Tennis great Billie Jean King reacted Saturday to the banning of Serena Williams from wearing her “Black Panther”-inspired catsuit on the court at future French Opens, and called for the end of “policing” women’s bodies.
“The policing of women’s bodies must end. The ‘respect’ that’s needed is for the exceptional talent @serenawilliams brings to the game. Criticizing what she wears to work is where the true disrespect lies,” King tweeted.
On Friday, French Tennis Federation president Bernard Giudicelli announced the group was introducing a new dress code for future French Opens to regulate players’ uniforms, explaining, “I think that sometimes we’ve gone too far.”
“It will no longer be accepted. One must respect the game and the place,” Giudicelli said in an interview in Tennis Magazine’s 500th edition. He made particular note of Williams’ form-fitting black “catsuit” she wore at Roland Garros in May.
Williams said the skin-tight uniform made her feel like a “superhero.”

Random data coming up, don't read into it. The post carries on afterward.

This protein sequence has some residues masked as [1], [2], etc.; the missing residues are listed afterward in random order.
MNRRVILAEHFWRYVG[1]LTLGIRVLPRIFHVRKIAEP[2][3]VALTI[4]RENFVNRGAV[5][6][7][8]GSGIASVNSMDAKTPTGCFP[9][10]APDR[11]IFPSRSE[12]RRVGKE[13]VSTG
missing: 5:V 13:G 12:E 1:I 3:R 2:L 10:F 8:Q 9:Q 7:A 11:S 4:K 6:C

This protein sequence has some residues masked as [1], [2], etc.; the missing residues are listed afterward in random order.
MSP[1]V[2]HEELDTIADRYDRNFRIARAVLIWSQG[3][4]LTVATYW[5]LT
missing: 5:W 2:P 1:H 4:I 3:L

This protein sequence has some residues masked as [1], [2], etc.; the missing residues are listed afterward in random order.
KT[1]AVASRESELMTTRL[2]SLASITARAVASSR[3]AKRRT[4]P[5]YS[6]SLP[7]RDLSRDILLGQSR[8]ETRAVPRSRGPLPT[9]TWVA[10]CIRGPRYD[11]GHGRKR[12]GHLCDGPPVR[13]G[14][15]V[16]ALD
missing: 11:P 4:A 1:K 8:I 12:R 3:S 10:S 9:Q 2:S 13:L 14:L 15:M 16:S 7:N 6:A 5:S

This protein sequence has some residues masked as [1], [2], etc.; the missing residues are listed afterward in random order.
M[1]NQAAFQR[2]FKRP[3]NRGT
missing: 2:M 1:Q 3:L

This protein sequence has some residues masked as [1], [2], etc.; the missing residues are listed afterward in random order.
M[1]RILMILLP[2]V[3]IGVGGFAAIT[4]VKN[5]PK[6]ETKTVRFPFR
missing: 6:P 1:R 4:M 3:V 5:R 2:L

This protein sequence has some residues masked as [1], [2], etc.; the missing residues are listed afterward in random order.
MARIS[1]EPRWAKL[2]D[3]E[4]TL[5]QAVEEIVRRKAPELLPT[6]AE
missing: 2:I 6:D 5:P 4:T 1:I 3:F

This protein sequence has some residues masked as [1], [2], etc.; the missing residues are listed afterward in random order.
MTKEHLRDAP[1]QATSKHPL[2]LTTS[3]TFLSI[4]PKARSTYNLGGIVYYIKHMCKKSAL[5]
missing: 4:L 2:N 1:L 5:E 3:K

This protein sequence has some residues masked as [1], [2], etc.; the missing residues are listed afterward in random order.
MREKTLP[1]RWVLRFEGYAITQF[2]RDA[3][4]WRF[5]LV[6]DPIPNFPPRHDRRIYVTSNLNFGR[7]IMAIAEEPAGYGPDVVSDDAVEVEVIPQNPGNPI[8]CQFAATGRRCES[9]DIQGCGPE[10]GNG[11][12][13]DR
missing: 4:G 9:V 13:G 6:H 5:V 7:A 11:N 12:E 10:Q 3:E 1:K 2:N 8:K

“I feel like a warrior wearing it, a queen from Wakanda maybe,” she said, referring to the fictional country featured in the blockbuster “Black Panther.”
“I’m always living in a fantasy world. I always wanted to be a superhero, and it’s kind of my way of being a superhero, she added.
Williams has also said the suit helped her avoid blood clots, which complicated her recovery after she gave birth last year.
On Saturday, she downplayed the discussion over the suit.
“I think that obviously, the Grand Slams have a right to do what they want to do,” the Washington Post quoted her as saying. “I feel like if and when, or if they know that some things are for health reasons, then there’s no way that they wouldn’t be okay with it. So I think it’s fine. The president of the French Federation, he’s been really amazing. He’s been so easy to talk to. My whole team is basically French, so, yeah, we have a wonderful relationship.
Hollywood figures including Shonda Rhimes, “Hunger Games” star Elizabeth Banks and “Arrow” actor Stephen Amell were among those who defended Williams’ right to wear the suit.